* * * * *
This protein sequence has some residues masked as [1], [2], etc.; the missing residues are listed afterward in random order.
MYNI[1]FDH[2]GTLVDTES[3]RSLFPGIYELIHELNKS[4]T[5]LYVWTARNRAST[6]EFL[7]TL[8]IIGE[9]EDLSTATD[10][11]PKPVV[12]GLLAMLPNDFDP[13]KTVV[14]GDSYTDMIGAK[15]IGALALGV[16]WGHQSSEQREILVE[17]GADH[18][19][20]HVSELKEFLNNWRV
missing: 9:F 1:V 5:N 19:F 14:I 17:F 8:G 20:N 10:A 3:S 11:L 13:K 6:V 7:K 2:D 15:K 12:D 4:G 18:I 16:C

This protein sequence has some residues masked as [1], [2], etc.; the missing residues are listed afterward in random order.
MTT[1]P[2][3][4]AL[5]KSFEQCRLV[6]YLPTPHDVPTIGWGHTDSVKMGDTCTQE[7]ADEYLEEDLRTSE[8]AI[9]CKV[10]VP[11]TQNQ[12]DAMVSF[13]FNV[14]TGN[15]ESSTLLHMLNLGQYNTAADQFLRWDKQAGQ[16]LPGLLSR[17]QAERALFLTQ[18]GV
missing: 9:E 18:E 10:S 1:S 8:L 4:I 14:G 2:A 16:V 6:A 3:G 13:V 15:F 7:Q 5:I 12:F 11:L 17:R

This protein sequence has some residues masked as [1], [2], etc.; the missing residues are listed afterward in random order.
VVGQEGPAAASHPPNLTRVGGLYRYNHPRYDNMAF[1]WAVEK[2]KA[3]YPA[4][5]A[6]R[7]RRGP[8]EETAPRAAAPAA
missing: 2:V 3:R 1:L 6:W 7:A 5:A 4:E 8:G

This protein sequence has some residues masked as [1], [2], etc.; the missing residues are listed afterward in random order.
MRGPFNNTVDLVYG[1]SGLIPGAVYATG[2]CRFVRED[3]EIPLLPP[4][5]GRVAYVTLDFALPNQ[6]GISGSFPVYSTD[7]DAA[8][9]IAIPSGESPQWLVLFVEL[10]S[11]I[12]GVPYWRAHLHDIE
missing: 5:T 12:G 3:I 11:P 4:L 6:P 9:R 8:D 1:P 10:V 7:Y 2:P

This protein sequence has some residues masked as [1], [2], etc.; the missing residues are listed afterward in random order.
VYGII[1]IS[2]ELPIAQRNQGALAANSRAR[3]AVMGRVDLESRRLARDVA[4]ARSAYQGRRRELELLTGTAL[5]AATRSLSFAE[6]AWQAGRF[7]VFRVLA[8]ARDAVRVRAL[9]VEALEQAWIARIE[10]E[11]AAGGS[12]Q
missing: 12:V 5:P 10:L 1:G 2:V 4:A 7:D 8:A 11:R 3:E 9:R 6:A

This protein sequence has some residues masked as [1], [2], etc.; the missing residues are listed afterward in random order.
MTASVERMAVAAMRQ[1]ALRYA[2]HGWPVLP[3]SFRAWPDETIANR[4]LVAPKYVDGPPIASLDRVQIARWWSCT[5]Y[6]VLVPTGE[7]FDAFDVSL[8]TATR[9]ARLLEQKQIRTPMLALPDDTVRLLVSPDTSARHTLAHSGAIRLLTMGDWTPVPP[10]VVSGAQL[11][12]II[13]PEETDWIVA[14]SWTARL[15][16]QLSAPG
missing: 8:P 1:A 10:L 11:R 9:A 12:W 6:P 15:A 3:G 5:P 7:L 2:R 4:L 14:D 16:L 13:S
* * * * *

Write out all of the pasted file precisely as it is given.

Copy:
This protein sequence has some residues masked as [1], [2], etc.; the missing residues are listed afterward in random order.
MYNI[1]FDH[2]GTLVDTES[3]RSLFPGIYELIHELNKS[4]T[5]LYVWTARNRAST[6]EFL[7]TL[8]IIGE[9]EDLSTATD[10][11]PKPVV[12]GLLAMLPNDFDP[13]KTVV[14]GDSYTDMIGAK[15]IGALALGV[16]WGHQSSEQREILVE[17]GADH[18][19][20]HVSELKEFLNNWRV
missing: 9:F 1:V 5:N 19:F 14:I 17:F 8:G 20:N 10:A 3:S 11:L 13:K 6:V 7:K 2:D 15:K 12:D 4:G 18:I 16:C

This protein sequence has some residues masked as [1], [2], etc.; the missing residues are listed afterward in random order.
MTT[1]P[2][3][4]AL[5]KSFEQCRLV[6]YLPTPHDVPTIGWGHTDSVKMGDTCTQE[7]ADEYLEEDLRTSE[8]AI[9]CKV[10]VP[11]TQNQ[12]DAMVSF[13]FNV[14]TGN[15]ESSTLLHMLNLGQYNTAADQFLRWDKQAGQ[16]LPGLLSR[17]QAERALFLTQ[18]GV
missing: 9:E 18:E 10:S 1:S 8:L 4:I 14:G 2:A 16:V 6:A 3:G 13:V 15:F 7:Q 5:I 12:F 11:L 17:R

This protein sequence has some residues masked as [1], [2], etc.; the missing residues are listed afterward in random order.
VVGQEGPAAASHPPNLTRVGGLYRYNHPRYDNMAF[1]WAVEK[2]KA[3]YPA[4][5]A[6]R[7]RRGP[8]EETAPRAAAPAA
missing: 2:V 3:R 1:L 6:W 7:A 5:A 4:E 8:G

This protein sequence has some residues masked as [1], [2], etc.; the missing residues are listed afterward in random order.
MRGPFNNTVDLVYG[1]SGLIPGAVYATG[2]CRFVRED[3]EIPLLPP[4][5]GRVAYVTLDFALPNQ[6]GISGSFPVYSTD[7]DAA[8][9]IAIPSGESPQWLVLFVEL[10]S[11]I[12]GVPYWRAHLHDIE
missing: 5:T 12:G 3:I 11:P 4:L 6:P 9:R 8:D 1:P 10:V 7:Y 2:P

This protein sequence has some residues masked as [1], [2], etc.; the missing residues are listed afterward in random order.
VYGII[1]IS[2]ELPIAQRNQGALAANSRAR[3]AVMGRVDLESRRLARDVA[4]ARSAYQGRRRELELLTGTAL[5]AATRSLSFAE[6]AWQAGRF[7]VFRVLA[8]ARDAVRVRAL[9]VEALEQAWIARIE[10]E[11]AAGGS[12]Q
missing: 12:V 5:P 10:L 1:G 2:V 4:A 7:D 8:A 11:R 3:E 9:R 6:A

This protein sequence has some residues masked as [1], [2], etc.; the missing residues are listed afterward in random order.
MTASVERMAVAAMRQ[1]ALRYA[2]HGWPVLP[3]SFRAWPDETIANR[4]LVAPKYVDGPPIASLDRVQIARWWSCT[5]Y[6]VLVPTGE[7]FDAFDVSL[8]TATR[9]ARLLEQKQIRTPMLALPDDTVRLLVSPDTSARHTLAHSGAIRLLTMGDWTPVPP[10]VVSGAQL[11][12]II[13]PEETDWIVA[14]SWTARL[15][16]QLSAPG
missing: 8:P 1:A 10:L 11:R 9:A 12:W 6:P 15:A 3:G 5:P 7:L 2:R 4:L 14:D 16:L 13:S